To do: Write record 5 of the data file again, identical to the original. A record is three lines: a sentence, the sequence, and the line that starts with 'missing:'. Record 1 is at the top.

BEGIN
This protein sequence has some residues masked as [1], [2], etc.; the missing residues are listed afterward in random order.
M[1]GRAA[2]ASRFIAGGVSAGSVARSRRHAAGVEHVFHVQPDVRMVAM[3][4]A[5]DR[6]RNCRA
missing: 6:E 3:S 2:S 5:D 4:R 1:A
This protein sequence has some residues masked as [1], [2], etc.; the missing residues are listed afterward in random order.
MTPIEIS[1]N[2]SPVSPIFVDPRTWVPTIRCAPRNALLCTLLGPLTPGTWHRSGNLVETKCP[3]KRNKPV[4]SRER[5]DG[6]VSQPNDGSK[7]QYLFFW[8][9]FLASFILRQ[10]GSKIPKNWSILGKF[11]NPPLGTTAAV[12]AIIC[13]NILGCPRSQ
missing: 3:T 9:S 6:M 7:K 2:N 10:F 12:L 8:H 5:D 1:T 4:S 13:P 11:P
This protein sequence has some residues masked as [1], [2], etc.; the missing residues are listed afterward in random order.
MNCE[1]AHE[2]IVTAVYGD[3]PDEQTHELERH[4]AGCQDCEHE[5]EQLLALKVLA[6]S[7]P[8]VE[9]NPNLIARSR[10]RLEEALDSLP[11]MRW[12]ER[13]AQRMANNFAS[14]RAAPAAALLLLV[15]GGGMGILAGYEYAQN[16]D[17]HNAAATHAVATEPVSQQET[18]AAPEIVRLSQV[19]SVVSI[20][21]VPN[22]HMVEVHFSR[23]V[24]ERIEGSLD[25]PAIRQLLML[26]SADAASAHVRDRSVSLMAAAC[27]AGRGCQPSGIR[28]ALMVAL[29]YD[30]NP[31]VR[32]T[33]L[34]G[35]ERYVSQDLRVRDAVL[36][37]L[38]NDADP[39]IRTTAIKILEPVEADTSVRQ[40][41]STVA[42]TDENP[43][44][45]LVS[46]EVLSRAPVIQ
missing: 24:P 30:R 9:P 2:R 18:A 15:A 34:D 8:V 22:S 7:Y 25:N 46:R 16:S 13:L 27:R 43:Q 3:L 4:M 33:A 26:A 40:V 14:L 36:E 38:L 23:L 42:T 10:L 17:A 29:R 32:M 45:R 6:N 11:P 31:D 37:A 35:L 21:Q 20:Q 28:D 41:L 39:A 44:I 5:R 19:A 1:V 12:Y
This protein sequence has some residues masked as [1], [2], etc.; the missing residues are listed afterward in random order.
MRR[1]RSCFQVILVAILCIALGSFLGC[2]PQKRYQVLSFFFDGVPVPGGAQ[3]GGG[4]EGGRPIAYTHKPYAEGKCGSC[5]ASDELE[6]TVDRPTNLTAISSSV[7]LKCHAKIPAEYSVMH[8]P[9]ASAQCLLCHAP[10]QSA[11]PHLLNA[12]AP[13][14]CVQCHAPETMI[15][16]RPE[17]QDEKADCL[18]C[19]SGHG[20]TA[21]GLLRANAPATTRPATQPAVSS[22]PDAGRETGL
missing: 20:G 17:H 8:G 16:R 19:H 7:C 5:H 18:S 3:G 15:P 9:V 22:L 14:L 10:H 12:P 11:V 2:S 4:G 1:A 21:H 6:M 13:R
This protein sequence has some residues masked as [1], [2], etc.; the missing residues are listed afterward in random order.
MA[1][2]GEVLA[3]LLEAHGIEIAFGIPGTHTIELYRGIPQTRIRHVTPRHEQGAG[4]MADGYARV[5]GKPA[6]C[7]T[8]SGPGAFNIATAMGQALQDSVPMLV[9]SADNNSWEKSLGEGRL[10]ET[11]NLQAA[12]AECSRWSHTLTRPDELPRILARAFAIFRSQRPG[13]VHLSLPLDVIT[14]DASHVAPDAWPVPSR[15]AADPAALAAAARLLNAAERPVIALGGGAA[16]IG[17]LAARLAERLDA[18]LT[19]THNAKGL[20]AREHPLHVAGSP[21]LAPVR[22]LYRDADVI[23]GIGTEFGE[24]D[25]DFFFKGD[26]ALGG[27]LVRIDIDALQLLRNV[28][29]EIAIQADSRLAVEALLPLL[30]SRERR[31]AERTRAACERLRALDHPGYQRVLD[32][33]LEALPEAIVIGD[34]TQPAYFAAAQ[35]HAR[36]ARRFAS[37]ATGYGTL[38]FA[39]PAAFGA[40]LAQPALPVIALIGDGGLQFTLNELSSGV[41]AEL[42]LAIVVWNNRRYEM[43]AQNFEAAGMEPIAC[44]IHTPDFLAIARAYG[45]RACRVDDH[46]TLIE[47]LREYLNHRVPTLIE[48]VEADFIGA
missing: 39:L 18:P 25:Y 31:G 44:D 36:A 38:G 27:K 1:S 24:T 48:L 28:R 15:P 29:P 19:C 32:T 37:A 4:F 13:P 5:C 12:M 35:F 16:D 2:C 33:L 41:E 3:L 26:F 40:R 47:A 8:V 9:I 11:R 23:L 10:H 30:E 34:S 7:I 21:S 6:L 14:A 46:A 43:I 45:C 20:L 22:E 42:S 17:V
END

This protein sequence has some residues masked as [1], [2], etc.; the missing residues are listed afterward in random order.
MA[1][2]GEVLA[3]LLEAHGIEIAFGIPGTHTIELYRGIPQTRIRHVTPRHEQGAG[4]MADGYARV[5]GKPA[6]C[7]T[8]SGPGAFNIATAMGQALQDSVPMLV[9]SADNNSWEKSLGEGRL[10]ET[11]NLQAA[12]AECSRWSHTLTRPDELPRILARAFAIFRSQRPG[13]VHLSLPLDVIT[14]DASHVAPDAWPVPSR[15]AADPAALAAAARLLNAAERPVIALGGGAA[16]IG[17]LAARLAERLDA[18]LT[19]THNAKGL[20]AREHPLHVAGSP[21]LAPVR[22]LYRDADVI[23]GIGTEFGE[24]D[25]DFFFKGD[26]ALGG[27]LVRIDIDALQLLRNV[28][29]EIAIQADSRLAVEALLPLL[30]SRERR[31]AERTRAACERLRALDHPGYQRVLD[32][33]LEALPEAIVIGD[34]TQPAYFAAAQ[35]HAR[36]ARRFAS[37]ATGYGTL[38]FA[39]PAAFGA[40]LAQPALPVIALIGDGGLQFTLNELSSGV[41]AEL[42]LAIVVWNNRRYEM[43]AQNFEAAGMEPIAC[44]IHTPDFLAIARAYG[45]RACRVDDH[46]TLIE[47]LREYLNHRVPTLIE[48]VEADFIGA
missing: 39:L 18:P 25:Y 31:G 44:D 36:A 38:G 27:K 1:S 24:T 48:L 28:R 15:P 29:P 19:C 32:T 37:A 4:F 13:P 5:C 12:M 35:F 16:D 2:C 33:L 41:E 3:L 26:F 40:R 47:A 8:V 9:I 11:R 23:L 10:H 30:E 34:S 7:I 21:S 6:L 14:A 46:A 43:I 45:C 20:L 22:E 42:S 17:V